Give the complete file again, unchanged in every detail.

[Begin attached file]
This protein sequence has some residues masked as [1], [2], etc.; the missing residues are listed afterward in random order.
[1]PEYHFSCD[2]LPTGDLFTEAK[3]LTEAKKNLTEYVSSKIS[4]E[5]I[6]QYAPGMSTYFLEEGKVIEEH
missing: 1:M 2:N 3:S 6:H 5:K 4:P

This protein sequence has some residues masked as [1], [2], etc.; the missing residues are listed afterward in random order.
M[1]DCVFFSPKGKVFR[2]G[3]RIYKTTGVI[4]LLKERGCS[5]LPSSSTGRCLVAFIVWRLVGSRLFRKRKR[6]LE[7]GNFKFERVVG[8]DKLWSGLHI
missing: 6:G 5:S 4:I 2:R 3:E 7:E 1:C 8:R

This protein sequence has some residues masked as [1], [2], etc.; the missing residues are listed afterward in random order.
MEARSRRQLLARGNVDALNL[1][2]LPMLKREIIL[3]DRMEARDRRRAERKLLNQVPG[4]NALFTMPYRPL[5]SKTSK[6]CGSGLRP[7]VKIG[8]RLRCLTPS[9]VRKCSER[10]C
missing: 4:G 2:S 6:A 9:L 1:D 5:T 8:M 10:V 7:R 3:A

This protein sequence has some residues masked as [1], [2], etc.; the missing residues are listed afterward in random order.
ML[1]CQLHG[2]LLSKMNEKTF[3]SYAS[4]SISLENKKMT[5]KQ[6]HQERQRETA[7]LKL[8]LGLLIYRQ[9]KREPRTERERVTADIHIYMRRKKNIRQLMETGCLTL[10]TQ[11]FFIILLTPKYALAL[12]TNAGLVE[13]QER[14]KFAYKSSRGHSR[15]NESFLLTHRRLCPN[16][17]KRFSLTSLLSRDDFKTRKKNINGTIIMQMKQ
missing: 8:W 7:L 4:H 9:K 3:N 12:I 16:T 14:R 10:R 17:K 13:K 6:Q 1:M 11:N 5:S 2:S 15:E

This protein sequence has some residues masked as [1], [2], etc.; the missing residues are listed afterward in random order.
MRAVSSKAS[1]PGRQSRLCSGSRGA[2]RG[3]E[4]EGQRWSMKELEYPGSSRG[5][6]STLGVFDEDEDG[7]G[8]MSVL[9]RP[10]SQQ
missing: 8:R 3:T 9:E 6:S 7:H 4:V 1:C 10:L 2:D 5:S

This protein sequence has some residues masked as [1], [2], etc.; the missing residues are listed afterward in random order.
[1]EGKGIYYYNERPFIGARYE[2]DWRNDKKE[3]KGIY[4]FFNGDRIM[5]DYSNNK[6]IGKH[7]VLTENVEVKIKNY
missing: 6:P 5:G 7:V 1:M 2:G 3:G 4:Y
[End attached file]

This protein sequence has some residues masked as [1], [2], etc.; the missing residues are listed afterward in random order.
[1]PEYHFSCD[2]LPTGDLFTEAK[3]LTEAKKNLTEYVSSKIS[4]E[5]I[6]QYAPGMSTYFLEEGKVIEEH
missing: 1:M 2:N 3:S 6:H 5:K 4:P

This protein sequence has some residues masked as [1], [2], etc.; the missing residues are listed afterward in random order.
M[1]DCVFFSPKGKVFR[2]G[3]RIYKTTGVI[4]LLKERGCS[5]LPSSSTGRCLVAFIVWRLVGSRLFRKRKR[6]LE[7]GNFKFERVVG[8]DKLWSGLHI
missing: 6:G 5:S 4:I 2:R 3:E 7:E 1:C 8:R

This protein sequence has some residues masked as [1], [2], etc.; the missing residues are listed afterward in random order.
MEARSRRQLLARGNVDALNL[1][2]LPMLKREIIL[3]DRMEARDRRRAERKLLNQVPG[4]NALFTMPYRPL[5]SKTSK[6]CGSGLRP[7]VKIG[8]RLRCLTPS[9]VRKCSER[10]C
missing: 4:G 2:S 6:A 9:L 1:D 5:T 8:M 10:V 7:R 3:A

This protein sequence has some residues masked as [1], [2], etc.; the missing residues are listed afterward in random order.
ML[1]CQLHG[2]LLSKMNEKTF[3]SYAS[4]SISLENKKMT[5]KQ[6]HQERQRETA[7]LKL[8]LGLLIYRQ[9]KREPRTERERVTADIHIYMRRKKNIRQLMETGCLTL[10]TQ[11]FFIILLTPKYALAL[12]TNAGLVE[13]QER[14]KFAYKSSRGHSR[15]NESFLLTHRRLCPN[16][17]KRFSLTSLLSRDDFKTRKKNINGTIIMQMKQ
missing: 8:W 7:L 4:H 9:K 3:N 12:I 16:T 14:R 10:R 17:K 13:K 6:Q 1:M 11:N 5:S 2:S 15:E

This protein sequence has some residues masked as [1], [2], etc.; the missing residues are listed afterward in random order.
MRAVSSKAS[1]PGRQSRLCSGSRGA[2]RG[3]E[4]EGQRWSMKELEYPGSSRG[5][6]STLGVFDEDEDG[7]G[8]MSVL[9]RP[10]SQQ
missing: 8:R 3:T 9:E 6:S 7:H 4:V 1:C 10:L 2:D 5:S

This protein sequence has some residues masked as [1], [2], etc.; the missing residues are listed afterward in random order.
[1]EGKGIYYYNERPFIGARYE[2]DWRNDKKE[3]KGIY[4]FFNGDRIM[5]DYSNNK[6]IGKH[7]VLTENVEVKIKNY
missing: 6:P 5:G 7:V 1:M 2:G 3:G 4:Y